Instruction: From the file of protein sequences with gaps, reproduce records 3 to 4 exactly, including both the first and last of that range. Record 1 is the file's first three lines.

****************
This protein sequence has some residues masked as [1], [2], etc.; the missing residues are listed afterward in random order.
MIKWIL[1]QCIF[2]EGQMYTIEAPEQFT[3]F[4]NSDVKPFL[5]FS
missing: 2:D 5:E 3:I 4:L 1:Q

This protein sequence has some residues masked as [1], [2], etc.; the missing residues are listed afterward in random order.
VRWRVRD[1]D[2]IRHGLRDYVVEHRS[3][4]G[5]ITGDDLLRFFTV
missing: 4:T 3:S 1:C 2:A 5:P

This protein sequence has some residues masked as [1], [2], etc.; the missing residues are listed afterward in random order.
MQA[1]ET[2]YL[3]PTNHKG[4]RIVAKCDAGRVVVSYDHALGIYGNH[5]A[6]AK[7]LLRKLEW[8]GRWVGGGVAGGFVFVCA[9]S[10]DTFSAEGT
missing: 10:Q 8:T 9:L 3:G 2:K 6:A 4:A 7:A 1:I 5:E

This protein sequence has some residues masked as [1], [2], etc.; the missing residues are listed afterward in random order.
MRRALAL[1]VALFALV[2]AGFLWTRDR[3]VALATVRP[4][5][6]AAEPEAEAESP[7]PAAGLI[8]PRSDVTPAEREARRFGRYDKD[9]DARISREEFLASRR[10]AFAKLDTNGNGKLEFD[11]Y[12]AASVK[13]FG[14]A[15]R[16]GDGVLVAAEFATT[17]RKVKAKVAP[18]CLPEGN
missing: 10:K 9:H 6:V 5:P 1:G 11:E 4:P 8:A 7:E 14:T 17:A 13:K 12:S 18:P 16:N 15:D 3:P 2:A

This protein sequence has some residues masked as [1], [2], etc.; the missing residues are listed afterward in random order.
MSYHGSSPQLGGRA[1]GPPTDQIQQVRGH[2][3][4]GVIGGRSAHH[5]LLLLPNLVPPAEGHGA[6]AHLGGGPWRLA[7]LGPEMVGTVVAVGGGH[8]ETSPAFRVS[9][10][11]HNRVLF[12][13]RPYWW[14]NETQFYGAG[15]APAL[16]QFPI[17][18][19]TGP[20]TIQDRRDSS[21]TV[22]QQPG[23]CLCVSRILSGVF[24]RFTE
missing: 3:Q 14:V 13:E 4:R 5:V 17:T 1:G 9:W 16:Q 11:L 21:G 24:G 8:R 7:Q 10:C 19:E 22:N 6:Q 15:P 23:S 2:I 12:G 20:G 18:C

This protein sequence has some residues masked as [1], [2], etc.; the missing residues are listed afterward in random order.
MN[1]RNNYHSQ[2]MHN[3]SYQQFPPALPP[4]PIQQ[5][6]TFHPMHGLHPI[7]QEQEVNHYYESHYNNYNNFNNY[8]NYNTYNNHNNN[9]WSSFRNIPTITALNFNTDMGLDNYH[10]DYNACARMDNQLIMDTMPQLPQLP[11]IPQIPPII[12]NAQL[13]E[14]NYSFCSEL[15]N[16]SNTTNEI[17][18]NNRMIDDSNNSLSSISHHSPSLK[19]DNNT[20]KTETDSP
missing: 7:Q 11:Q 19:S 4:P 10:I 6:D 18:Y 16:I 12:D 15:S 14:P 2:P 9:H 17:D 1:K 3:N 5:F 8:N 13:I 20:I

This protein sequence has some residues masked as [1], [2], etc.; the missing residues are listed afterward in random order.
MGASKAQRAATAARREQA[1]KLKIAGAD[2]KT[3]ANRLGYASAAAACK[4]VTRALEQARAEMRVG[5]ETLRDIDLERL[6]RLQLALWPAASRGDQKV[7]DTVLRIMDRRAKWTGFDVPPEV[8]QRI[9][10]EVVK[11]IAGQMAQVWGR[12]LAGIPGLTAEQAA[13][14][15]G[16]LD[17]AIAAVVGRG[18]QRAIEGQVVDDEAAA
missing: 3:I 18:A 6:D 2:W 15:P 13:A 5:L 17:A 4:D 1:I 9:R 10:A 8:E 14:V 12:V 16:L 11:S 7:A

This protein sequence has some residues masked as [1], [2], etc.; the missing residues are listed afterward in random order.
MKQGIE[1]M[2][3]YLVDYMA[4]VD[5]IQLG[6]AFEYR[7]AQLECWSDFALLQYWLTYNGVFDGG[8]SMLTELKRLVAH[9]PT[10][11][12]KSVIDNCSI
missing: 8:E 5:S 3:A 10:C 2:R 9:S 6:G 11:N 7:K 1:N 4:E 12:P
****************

This protein sequence has some residues masked as [1], [2], etc.; the missing residues are listed afterward in random order.
MQA[1]ET[2]YL[3]PTNHKG[4]RIVAKCDAGRVVVSYDHALGIYGNH[5]A[6]AK[7]LLRKLEW[8]GRWVGGGVAGGFVFVCA[9]S[10]DTFSAEGT
missing: 10:Q 8:T 9:L 3:G 2:K 6:A 4:A 7:A 1:I 5:E

This protein sequence has some residues masked as [1], [2], etc.; the missing residues are listed afterward in random order.
MRRALAL[1]VALFALV[2]AGFLWTRDR[3]VALATVRP[4][5][6]AAEPEAEAESP[7]PAAGLI[8]PRSDVTPAEREARRFGRYDKD[9]DARISREEFLASRR[10]AFAKLDTNGNGKLEFD[11]Y[12]AASVK[13]FG[14]A[15]R[16]GDGVLVAAEFATT[17]RKVKAKVAP[18]CLPEGN
missing: 10:K 9:H 6:V 5:P 1:G 11:E 4:P 8:A 7:E 14:T 17:A 13:K 12:S 18:P 16:N 15:D 3:P 2:A